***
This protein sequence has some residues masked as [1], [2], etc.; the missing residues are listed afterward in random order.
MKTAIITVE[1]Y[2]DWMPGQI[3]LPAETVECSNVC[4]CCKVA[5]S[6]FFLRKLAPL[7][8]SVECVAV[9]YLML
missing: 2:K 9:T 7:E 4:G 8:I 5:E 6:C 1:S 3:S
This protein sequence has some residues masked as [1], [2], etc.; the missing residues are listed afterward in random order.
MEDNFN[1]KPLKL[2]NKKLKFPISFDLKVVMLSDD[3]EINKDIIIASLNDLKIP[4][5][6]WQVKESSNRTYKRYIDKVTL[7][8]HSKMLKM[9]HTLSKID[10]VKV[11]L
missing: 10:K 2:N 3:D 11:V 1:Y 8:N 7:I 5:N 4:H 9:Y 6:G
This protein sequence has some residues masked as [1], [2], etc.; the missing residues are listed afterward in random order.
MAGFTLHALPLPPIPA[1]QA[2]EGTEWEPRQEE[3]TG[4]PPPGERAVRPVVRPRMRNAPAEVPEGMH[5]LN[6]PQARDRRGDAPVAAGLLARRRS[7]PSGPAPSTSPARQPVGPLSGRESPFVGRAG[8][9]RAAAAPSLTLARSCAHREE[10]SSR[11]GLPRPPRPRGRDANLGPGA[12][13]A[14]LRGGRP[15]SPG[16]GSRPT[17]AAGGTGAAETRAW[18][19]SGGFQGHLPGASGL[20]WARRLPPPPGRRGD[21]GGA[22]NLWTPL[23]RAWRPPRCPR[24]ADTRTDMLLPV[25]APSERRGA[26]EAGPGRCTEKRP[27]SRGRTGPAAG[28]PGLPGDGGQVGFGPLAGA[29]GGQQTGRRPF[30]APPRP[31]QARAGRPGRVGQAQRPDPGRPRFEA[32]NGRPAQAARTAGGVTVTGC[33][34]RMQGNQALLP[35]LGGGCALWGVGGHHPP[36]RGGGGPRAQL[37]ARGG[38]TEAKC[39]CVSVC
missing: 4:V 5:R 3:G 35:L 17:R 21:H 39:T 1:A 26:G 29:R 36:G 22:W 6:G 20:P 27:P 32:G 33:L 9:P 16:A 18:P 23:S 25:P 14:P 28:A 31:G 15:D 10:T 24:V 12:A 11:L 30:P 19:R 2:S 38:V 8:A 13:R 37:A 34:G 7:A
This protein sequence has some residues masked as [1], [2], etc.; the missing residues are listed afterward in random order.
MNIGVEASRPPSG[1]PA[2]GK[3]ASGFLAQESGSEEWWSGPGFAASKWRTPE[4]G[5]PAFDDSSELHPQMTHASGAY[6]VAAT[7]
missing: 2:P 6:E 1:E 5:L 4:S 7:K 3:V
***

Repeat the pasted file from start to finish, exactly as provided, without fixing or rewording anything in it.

This protein sequence has some residues masked as [1], [2], etc.; the missing residues are listed afterward in random order.
MKTAIITVE[1]Y[2]DWMPGQI[3]LPAETVECSNVC[4]CCKVA[5]S[6]FFLRKLAPL[7][8]SVECVAV[9]YLML
missing: 2:K 9:T 7:E 4:G 8:I 5:E 6:C 1:S 3:S
This protein sequence has some residues masked as [1], [2], etc.; the missing residues are listed afterward in random order.
MEDNFN[1]KPLKL[2]NKKLKFPISFDLKVVMLSDD[3]EINKDIIIASLNDLKIP[4][5][6]WQVKESSNRTYKRYIDKVTL[7][8]HSKMLKM[9]HTLSKID[10]VKV[11]L
missing: 10:K 2:N 3:D 11:V 1:Y 8:N 7:I 5:N 4:H 9:Y 6:G
This protein sequence has some residues masked as [1], [2], etc.; the missing residues are listed afterward in random order.
MAGFTLHALPLPPIPA[1]QA[2]EGTEWEPRQEE[3]TG[4]PPPGERAVRPVVRPRMRNAPAEVPEGMH[5]LN[6]PQARDRRGDAPVAAGLLARRRS[7]PSGPAPSTSPARQPVGPLSGRESPFVGRAG[8][9]RAAAAPSLTLARSCAHREE[10]SSR[11]GLPRPPRPRGRDANLGPGA[12][13]A[14]LRGGRP[15]SPG[16]GSRPT[17]AAGGTGAAETRAW[18][19]SGGFQGHLPGASGL[20]WARRLPPPPGRRGD[21]GGA[22]NLWTPL[23]RAWRPPRCPR[24]ADTRTDMLLPV[25]APSERRGA[26]EAGPGRCTEKRP[27]SRGRTGPAAG[28]PGLPGDGGQVGFGPLAGA[29]GGQQTGRRPF[30]APPRP[31]QARAGRPGRVGQAQRPDPGRPRFEA[32]NGRPAQAARTAGGVTVTGC[33][34]RMQGNQALLP[35]LGGGCALWGVGGHHPP[36]RGGGGPRAQL[37]ARGG[38]TEAKC[39]CVSVC
missing: 4:V 5:R 3:G 35:L 17:R 21:H 39:T 1:A 26:G 29:R 36:G 22:W 6:G 20:P 27:P 32:G 33:L 9:P 16:A 18:P 23:S 25:P 14:P 28:A 31:G 15:D 10:T 24:V 12:A 11:L 30:P 19:R 2:S 38:V 8:A 13:R 37:A 34:G 7:A
This protein sequence has some residues masked as [1], [2], etc.; the missing residues are listed afterward in random order.
MNIGVEASRPPSG[1]PA[2]GK[3]ASGFLAQESGSEEWWSGPGFAASKWRTPE[4]G[5]PAFDDSSELHPQMTHASGAY[6]VAAT[7]
missing: 2:P 6:E 1:E 5:L 4:S 7:K 3:V